another thing i wish, though, is that the filesystem were more... i dont know what to call it. but i wish i could store more meta data about my files. i wish my filesystem had a comments field, and i wish that doing a directory listing would spit out file attributes like dimensions, content length, number of words, and whatever other stuff i could glean by hand. i just want it to all show up. hell, i wish i could do a recursive directory listing based on file type, not file name. and not based on the extension... cause who says i use extensions? (of course i do, what are you, daft?!) unless its a text file. unix spoiled me and i dont put extensions on those.

If you don't mind using a GUI file manager (I do mind, anyway), Nautilus lets you do most of that stuff: notes, metadata, searches.. even the "I-haven't-figured-them-out-yet" so called "emblems". Check it out.

Flat ASCII files ... (3, Insightful)

IchBinEinPenguin (589252) | more than 11 years ago | (#6855258)

... and grep


that's what an administrative assistant is for (2, Interesting)

segment (695309) | more than 11 years ago | (#6855259)

Seriously, I try to keep different partitions set for specific things, this helps in case something gets borked on one drive, it won't mess up other partitions, of course there are backups made to ensure not much is lost.

Try doing something like this (if on *nix)

  • /dev/hda3 /home/$USERNAME/pers (personal stuff like diaries or so)
  • /dev/hda4 /home/$USERNAME/codes (if you're a programmer)
  • /dev/hda5 /home/$USERNAME/music (take a guess)
Get the picture? The good thing about this setup is, one could always umount in case someone gets physical access to the machine, heck it could be scripted to mount and unmount on login and logout. Or you could encrypt the partitions for added security.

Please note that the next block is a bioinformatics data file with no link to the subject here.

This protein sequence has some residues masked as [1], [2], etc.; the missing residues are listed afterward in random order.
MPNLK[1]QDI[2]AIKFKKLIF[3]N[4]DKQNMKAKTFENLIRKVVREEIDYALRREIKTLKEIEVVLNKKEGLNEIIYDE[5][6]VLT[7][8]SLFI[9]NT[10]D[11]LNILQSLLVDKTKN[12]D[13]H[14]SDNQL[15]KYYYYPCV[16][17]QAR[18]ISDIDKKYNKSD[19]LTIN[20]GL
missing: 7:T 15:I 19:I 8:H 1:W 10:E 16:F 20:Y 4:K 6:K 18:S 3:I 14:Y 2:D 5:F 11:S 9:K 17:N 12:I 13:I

At first it looks bulky, but in the end it's very easy to maintain since everything tends to fall in place. e.g. If you're scripting you could just cd /home/$USERNAME/code and not have to wonder where to save this. Unless you're really odd (like me) and begin everything with test.c or or something.

Maybe no folders could do it. (5, Interesting)

Pig Hogger (10379) | more than 11 years ago | (#6855261)

I've been toying with a folderless idea to organize e-mails.

All mail are kept into one place (say, a MySQL database). You, however, setup filters (that is, SQL queries) that show your e-mails in virtual folders.

That is, messages can be in as many folders as they meet the selection criterion of.

In addition to the obvious "from", "date", "subject", you could assign an arbitrary number of categories which could constitute more selection criteria.

Re:Maybe no folders could do it. (1)

hbo (62590) | more than 11 years ago | (#6855311)

I still like the old fashioned folders because they give me automatic, time based context. That is, if I have a discussion going with a regular group, but suddenly someone new chimes in. Or an existing set of contacts suddenly reorganizes around a new topic that I couldn't have predicted in advance.

Virtual folders are a powerful idea, but I prefer them as a complement to existing mail organization, not a replacement.

Of course, you could make the traditional view just another virtual folder. Perhaps that's what you had in mind?

Scopeware and Evolution (5, Interesting)

hbo (62590) | more than 11 years ago | (#6855262)

David Gelertner, the comp sci professor author and unabomber victim, has created software he calls Scopeware [] . It basically organizes information in a series of related chains. These can be date based or otherwise. I haven't used it, but I've read that he is responding to some of the same concerns you mention.

On a less lofty, but free, note, Evolution has "virtual folders" in which you can place anything a filter expression can select. I use them to sort my email by sender address. I still have my main inbox, and all the categorized subfolders, but the virtual folders select particular people out of the massive mail database. So I can recall that Joe said something three weeks ago that relates to a current problem, and look in the "Joe" virtual folder to find it. There's still no easy way to add arbitrary messages to a virtual folder, other than adding a filter rule that selects just that one message. At least I haven't found a way. But it seems to address part of your concern, for email at least.

By scam (4, Funny)

El (94934) | more than 11 years ago | (#6855265)

One folder for offers from Nigerians to make me rich, one folder for penis enlargement, and one folder for pr0n offers... that handles about 99% of my incoming email. Isn't that what everybody else does?

easy... (4, Funny)

Polo (30659) | more than 11 years ago | (#6855266)

I just export it to my web server, wait a couple of weeks for google to index it, and then google it.

three easy folders (2, Insightful)

MadLibs (603254) | more than 11 years ago | (#6855267)